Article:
Hurrah, Gemma & Antonio made it to the mooring not too late last night. The pub, and I must restore their rating, said they can leave their hire car in the car park for a few days, thank you guys! A splendid pub.
Mr Davies had stirred his now, enlarged crew and they were all up, dressed, washed (I’m guessing) and full English breakfasted by 0800.
So off we went at 0820 . . . . scurrying after the Sicilians . .
It’s about an hour or so to the Hatton flight – one of the most daunting and challenging flights of locks. A flight means, you have to do em all – there’s no stopping – no overnighting or even pausing! This flight I find the worst as you see a whole load of em in one go! But we got there. Meanwhile, some very nice scenary.
And a few cocodrilos (crocodiles) – our name for lumps of wood!
We do share the driving – in fact Viv did the whole first hour . . .
And a tunnel – Shrewley – note the “people” tunnel on the right
And an odd view, looking back at the helmsman – the angle shows just how far away they are and why we use walkie-talkies for our comms!
And into the first of the 21 locks with Two’s Company! Now we have six of us so plenty of help . . . Mr D is in heaven . . .
Happy bunny (does he look more Godfatherish to you?) It wasn’t long before he had cracked open some Guinness, at 1030!! Mind you I didn’t complain when I was offered a glass! I knew what was coming . . . 20 big locks and an improved forecast of 21 degrees!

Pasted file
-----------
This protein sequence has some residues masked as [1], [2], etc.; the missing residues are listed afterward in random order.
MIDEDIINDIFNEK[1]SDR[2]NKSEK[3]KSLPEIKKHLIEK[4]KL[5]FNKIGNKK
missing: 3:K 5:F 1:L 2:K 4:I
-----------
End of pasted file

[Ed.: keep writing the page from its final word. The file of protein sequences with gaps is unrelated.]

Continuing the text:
We now have help – beautiful help in the very shapely, Gemma & Antonio
Lucia does a wind up . . .
Gemma takes the helm
A very hunky Antonio (so very Sicilian) waves and shows us his, er skills
We did swap over and Steve did the locks whilst Viv drove the canoe into the locks but not before Viv had an injury – the windlass bit back. Winding these hydraulic locks up means you get to the top and there’s a bounce at the top – they have no ratchet, so the windlass spins wildly back – not before it had smashed into Viv’s face . . lots of blood! Woe.
Meanwhile we marvel at Antonio . . . .
We finish the big 21 locks and moor up. Stephen cracks open the Prosecco and prepares a cocktail for the 6 of us – many thanks!
A great finale (note Viv still suffering)
We tucked in to Wedge’s produce (scotch eggs, pork pies etc – but not Viv) and then Mr itchy feet was off – “wish me well when you wave me goodbye”! Adios amigos! Hasta la proxima!
Our goodbyes were not for long as our acquaintance was met fairly soon as Mr D had clearly not studied his guidebook and came down the Saltisford Arm rather than carrying on (left turn) down the G.U.
We followed the Trust’s chappie (Ian) and winded at the winding hole then reversed down the arm to moor alongside Nicola Tesla (another strange coincidence as he was one of my idols, being a physicist like wot I is) even more strangely, a boat called Faraday was moored down at the end of the arm
There’s our boat, on the outside of Tesla. Jolly decent place this. Admittedly, not the quietest (road and rail very adjacent). But handy for the town. Plus we have electricity and water. (£5.50 a night).
Here’s the wounded crew back from Warwick A & E – in under an hour. Two stitches – no solid food for 5 days. So, just soup, soup and er, gin then? Poor Viv – such a brave sailor!! Hic, as I write this – getting ever more reliant on the spillchucker, we are on to our 3rd G&T. . . .
And here’s those Physics chums I mentioned
I like this odd arm – might be here for a few days . .. . .